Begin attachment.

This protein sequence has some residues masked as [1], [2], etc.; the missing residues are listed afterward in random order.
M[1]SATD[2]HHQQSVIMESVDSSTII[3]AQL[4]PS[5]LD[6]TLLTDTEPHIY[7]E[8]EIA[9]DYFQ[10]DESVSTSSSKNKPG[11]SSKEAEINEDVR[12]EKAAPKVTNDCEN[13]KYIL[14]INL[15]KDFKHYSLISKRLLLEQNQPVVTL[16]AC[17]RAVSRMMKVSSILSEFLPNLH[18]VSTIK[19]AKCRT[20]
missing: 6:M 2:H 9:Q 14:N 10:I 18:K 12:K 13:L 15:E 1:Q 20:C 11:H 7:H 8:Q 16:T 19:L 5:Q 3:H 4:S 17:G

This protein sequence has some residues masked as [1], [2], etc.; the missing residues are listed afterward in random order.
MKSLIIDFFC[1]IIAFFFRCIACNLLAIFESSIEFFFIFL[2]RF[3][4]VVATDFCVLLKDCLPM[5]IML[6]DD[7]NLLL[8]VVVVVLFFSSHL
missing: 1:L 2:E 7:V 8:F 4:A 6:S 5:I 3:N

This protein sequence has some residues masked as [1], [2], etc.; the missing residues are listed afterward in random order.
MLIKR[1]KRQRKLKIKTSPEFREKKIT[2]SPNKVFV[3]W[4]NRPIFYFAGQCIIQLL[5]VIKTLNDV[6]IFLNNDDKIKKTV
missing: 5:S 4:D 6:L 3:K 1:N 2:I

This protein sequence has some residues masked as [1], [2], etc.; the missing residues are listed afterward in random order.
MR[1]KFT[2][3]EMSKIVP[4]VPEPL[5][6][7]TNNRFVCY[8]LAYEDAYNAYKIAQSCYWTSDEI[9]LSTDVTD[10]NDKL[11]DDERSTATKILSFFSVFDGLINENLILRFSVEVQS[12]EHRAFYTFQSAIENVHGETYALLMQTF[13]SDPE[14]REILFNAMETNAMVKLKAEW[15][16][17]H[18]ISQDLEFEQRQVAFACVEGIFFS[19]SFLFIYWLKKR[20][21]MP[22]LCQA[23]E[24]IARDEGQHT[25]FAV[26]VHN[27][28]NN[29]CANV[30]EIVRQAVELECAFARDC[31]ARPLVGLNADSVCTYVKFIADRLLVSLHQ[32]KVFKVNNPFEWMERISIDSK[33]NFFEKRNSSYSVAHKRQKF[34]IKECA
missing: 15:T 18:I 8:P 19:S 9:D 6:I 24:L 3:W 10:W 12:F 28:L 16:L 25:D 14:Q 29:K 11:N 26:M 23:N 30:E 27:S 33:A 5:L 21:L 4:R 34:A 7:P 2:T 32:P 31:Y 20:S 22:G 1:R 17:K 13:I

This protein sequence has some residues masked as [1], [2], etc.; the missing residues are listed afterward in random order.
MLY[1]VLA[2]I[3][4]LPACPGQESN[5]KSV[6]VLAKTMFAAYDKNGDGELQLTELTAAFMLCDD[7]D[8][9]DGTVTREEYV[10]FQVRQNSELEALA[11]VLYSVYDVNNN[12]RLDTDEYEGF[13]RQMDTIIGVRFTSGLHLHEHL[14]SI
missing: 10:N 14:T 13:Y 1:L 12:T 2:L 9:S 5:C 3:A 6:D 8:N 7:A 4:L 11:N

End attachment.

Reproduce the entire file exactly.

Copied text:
This protein sequence has some residues masked as [1], [2], etc.; the missing residues are listed afterward in random order.
M[1]SATD[2]HHQQSVIMESVDSSTII[3]AQL[4]PS[5]LD[6]TLLTDTEPHIY[7]E[8]EIA[9]DYFQ[10]DESVSTSSSKNKPG[11]SSKEAEINEDVR[12]EKAAPKVTNDCEN[13]KYIL[14]INL[15]KDFKHYSLISKRLLLEQNQPVVTL[16]AC[17]RAVSRMMKVSSILSEFLPNLH[18]VSTIK[19]AKCRT[20]
missing: 6:M 2:H 9:Q 14:N 10:I 18:K 12:K 13:L 15:E 1:Q 20:C 11:H 7:H 8:Q 16:T 19:L 5:Q 3:H 4:S 17:G

This protein sequence has some residues masked as [1], [2], etc.; the missing residues are listed afterward in random order.
MKSLIIDFFC[1]IIAFFFRCIACNLLAIFESSIEFFFIFL[2]RF[3][4]VVATDFCVLLKDCLPM[5]IML[6]DD[7]NLLL[8]VVVVVLFFSSHL
missing: 1:L 2:E 7:V 8:F 4:A 6:S 5:I 3:N

This protein sequence has some residues masked as [1], [2], etc.; the missing residues are listed afterward in random order.
MLIKR[1]KRQRKLKIKTSPEFREKKIT[2]SPNKVFV[3]W[4]NRPIFYFAGQCIIQLL[5]VIKTLNDV[6]IFLNNDDKIKKTV
missing: 5:S 4:D 6:L 3:K 1:N 2:I

This protein sequence has some residues masked as [1], [2], etc.; the missing residues are listed afterward in random order.
MR[1]KFT[2][3]EMSKIVP[4]VPEPL[5][6][7]TNNRFVCY[8]LAYEDAYNAYKIAQSCYWTSDEI[9]LSTDVTD[10]NDKL[11]DDERSTATKILSFFSVFDGLINENLILRFSVEVQS[12]EHRAFYTFQSAIENVHGETYALLMQTF[13]SDPE[14]REILFNAMETNAMVKLKAEW[15][16][17]H[18]ISQDLEFEQRQVAFACVEGIFFS[19]SFLFIYWLKKR[20][21]MP[22]LCQA[23]E[24]IARDEGQHT[25]FAV[26]VHN[27][28]NN[29]CANV[30]EIVRQAVELECAFARDC[31]ARPLVGLNADSVCTYVKFIADRLLVSLHQ[32]KVFKVNNPFEWMERISIDSK[33]NFFEKRNSSYSVAHKRQKF[34]IKECA
missing: 15:T 18:I 8:P 19:S 9:D 6:I 24:L 3:W 10:W 12:F 28:L 16:L 25:D 14:Q 29:K 11:N 26:M 23:N 30:E 27:S 33:A 5:L 21:L 4:R 34:A 7:P 2:T 32:P 31:Y 20:S 22:G 1:R 17:K 13:I

This protein sequence has some residues masked as [1], [2], etc.; the missing residues are listed afterward in random order.
MLY[1]VLA[2]I[3][4]LPACPGQESN[5]KSV[6]VLAKTMFAAYDKNGDGELQLTELTAAFMLCDD[7]D[8][9]DGTVTREEYV[10]FQVRQNSELEALA[11]VLYSVYDVNNN[12]RLDTDEYEGF[13]RQMDTIIGVRFTSGLHLHEHL[14]SI
missing: 10:N 14:T 13:Y 1:L 12:T 2:L 9:S 5:C 3:A 6:D 8:N 7:A 4:L 11:N